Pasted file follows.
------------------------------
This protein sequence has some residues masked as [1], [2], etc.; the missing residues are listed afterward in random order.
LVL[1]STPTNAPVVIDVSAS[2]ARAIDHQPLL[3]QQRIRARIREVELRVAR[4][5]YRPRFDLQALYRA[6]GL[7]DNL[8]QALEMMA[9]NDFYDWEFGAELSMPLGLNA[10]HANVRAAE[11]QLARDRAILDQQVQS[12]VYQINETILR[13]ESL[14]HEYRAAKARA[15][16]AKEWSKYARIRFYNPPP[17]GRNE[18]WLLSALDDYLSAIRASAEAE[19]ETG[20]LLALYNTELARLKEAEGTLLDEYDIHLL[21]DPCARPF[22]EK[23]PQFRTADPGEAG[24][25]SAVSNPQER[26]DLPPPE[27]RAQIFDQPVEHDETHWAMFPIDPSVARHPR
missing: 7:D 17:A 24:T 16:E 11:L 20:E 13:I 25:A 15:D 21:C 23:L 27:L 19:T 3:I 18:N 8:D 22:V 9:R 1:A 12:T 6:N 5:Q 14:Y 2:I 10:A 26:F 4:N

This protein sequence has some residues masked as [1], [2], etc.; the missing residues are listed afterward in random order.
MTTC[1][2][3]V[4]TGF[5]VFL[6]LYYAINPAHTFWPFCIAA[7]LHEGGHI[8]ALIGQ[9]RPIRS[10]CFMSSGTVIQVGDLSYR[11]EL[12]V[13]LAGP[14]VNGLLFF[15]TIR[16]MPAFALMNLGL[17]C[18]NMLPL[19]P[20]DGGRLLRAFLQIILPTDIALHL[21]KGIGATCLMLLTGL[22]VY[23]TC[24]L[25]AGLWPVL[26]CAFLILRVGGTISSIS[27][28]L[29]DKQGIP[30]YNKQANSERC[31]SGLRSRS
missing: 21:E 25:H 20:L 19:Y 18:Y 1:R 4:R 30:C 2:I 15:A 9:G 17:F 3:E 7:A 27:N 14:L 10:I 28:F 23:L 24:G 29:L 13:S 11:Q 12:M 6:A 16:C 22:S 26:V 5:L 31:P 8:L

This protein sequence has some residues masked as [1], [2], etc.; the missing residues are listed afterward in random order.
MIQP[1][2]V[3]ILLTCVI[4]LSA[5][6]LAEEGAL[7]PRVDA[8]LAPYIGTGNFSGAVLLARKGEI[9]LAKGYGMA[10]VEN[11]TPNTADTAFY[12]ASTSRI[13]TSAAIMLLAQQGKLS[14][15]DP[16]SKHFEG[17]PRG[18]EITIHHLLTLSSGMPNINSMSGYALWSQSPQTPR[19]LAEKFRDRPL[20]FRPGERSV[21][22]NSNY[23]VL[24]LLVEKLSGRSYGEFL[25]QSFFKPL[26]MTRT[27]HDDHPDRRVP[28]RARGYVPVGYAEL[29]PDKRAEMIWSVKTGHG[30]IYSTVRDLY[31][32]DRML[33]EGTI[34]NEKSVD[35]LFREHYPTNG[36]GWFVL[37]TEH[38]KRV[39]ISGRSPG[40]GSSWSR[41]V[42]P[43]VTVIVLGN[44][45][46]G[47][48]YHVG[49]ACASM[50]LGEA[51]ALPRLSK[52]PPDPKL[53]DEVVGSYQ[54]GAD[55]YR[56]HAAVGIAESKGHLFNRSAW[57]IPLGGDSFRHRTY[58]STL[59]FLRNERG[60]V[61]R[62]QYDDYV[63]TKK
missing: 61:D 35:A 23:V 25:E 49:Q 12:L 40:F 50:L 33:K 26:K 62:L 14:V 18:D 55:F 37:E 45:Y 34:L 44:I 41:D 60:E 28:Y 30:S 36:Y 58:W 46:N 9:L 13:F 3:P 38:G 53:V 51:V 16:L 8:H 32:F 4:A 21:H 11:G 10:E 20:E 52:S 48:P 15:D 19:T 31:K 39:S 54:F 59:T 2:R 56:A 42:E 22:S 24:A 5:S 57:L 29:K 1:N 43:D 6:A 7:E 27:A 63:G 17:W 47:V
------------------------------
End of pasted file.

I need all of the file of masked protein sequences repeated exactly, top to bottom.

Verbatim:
This protein sequence has some residues masked as [1], [2], etc.; the missing residues are listed afterward in random order.
LVL[1]STPTNAPVVIDVSAS[2]ARAIDHQPLL[3]QQRIRARIREVELRVAR[4][5]YRPRFDLQALYRA[6]GL[7]DNL[8]QALEMMA[9]NDFYDWEFGAELSMPLGLNA[10]HANVRAAE[11]QLARDRAILDQQVQS[12]VYQINETILR[13]ESL[14]HEYRAAKARA[15][16]AKEWSKYARIRFYNPPP[17]GRNE[18]WLLSALDDYLSAIRASAEAE[19]ETG[20]LLALYNTELARLKEAEGTLLDEYDIHLL[21]DPCARPF[22]EK[23]PQFRTADPGEAG[24][25]SAVSNPQER[26]DLPPPE[27]RAQIFDQPVEHDETHWAMFPIDPSVARHPR
missing: 7:D 17:A 24:T 16:E 11:L 20:E 13:I 25:A 15:D 21:C 23:L 27:L 19:T 3:I 18:N 8:D 22:V 9:R 1:A 12:T 6:N 5:Q 14:Y 2:I 10:A 26:F 4:N

This protein sequence has some residues masked as [1], [2], etc.; the missing residues are listed afterward in random order.
MTTC[1][2][3]V[4]TGF[5]VFL[6]LYYAINPAHTFWPFCIAA[7]LHEGGHI[8]ALIGQ[9]RPIRS[10]CFMSSGTVIQVGDLSYR[11]EL[12]V[13]LAGP[14]VNGLLFF[15]TIR[16]MPAFALMNLGL[17]C[18]NMLPL[19]P[20]DGGRLLRAFLQIILPTDIALHL[21]KGIGATCLMLLTGL[22]VY[23]TC[24]L[25]AGLWPVL[26]CAFLILRVGGTISSIS[27][28]L[29]DKQGIP[30]YNKQANSERC[31]SGLRSRS
missing: 21:E 25:H 20:L 19:Y 18:Y 1:R 4:R 30:C 2:I 15:A 9:G 17:F 3:E 7:A 27:N 14:L 10:I 28:F 23:L 24:G 29:L 13:S 11:Q 12:M 6:A 16:C 22:S 26:V 5:L 31:P 8:L

This protein sequence has some residues masked as [1], [2], etc.; the missing residues are listed afterward in random order.
MIQP[1][2]V[3]ILLTCVI[4]LSA[5][6]LAEEGAL[7]PRVDA[8]LAPYIGTGNFSGAVLLARKGEI[9]LAKGYGMA[10]VEN[11]TPNTADTAFY[12]ASTSRI[13]TSAAIMLLAQQGKLS[14][15]DP[16]SKHFEG[17]PRG[18]EITIHHLLTLSSGMPNINSMSGYALWSQSPQTPR[19]LAEKFRDRPL[20]FRPGERSV[21][22]NSNY[23]VL[24]LLVEKLSGRSYGEFL[25]QSFFKPL[26]MTRT[27]HDDHPDRRVP[28]RARGYVPVGYAEL[29]PDKRAEMIWSVKTGHG[30]IYSTVRDLY[31][32]DRML[33]EGTI[34]NEKSVD[35]LFREHYPTNG[36]GWFVL[37]TEH[38]KRV[39]ISGRSPG[40]GSSWSR[41]V[42]P[43]VTVIVLGN[44][45][46]G[47][48]YHVG[49]ACASM[50]LGEA[51]ALPRLSK[52]PPDPKL[53]DEVVGSYQ[54]GAD[55]YR[56]HAAVGIAESKGHLFNRSAW[57]IPLGGDSFRHRTY[58]STL[59]FLRNERG[60]V[61]R[62]QYDDYV[63]TKK
missing: 61:D 35:A 23:V 25:E 49:Q 12:L 40:F 50:L 33:K 26:K 62:L 14:V 18:D 55:F 37:E 45:Y 34:L 44:I 41:D 60:E 28:Y 30:S 36:Y 58:W 46:N 9:L 13:F 3:P 38:G 53:V 51:V 16:L 8:H 32:F 4:A 21:H 11:G 10:E 20:E 52:S 48:P 15:D 19:T 31:K 39:S 54:F 59:T 2:R 56:A 42:E 22:S 24:A 5:S 57:L 29:K 1:N 43:D 6:A 7:E 27:A 63:G 17:W 47:V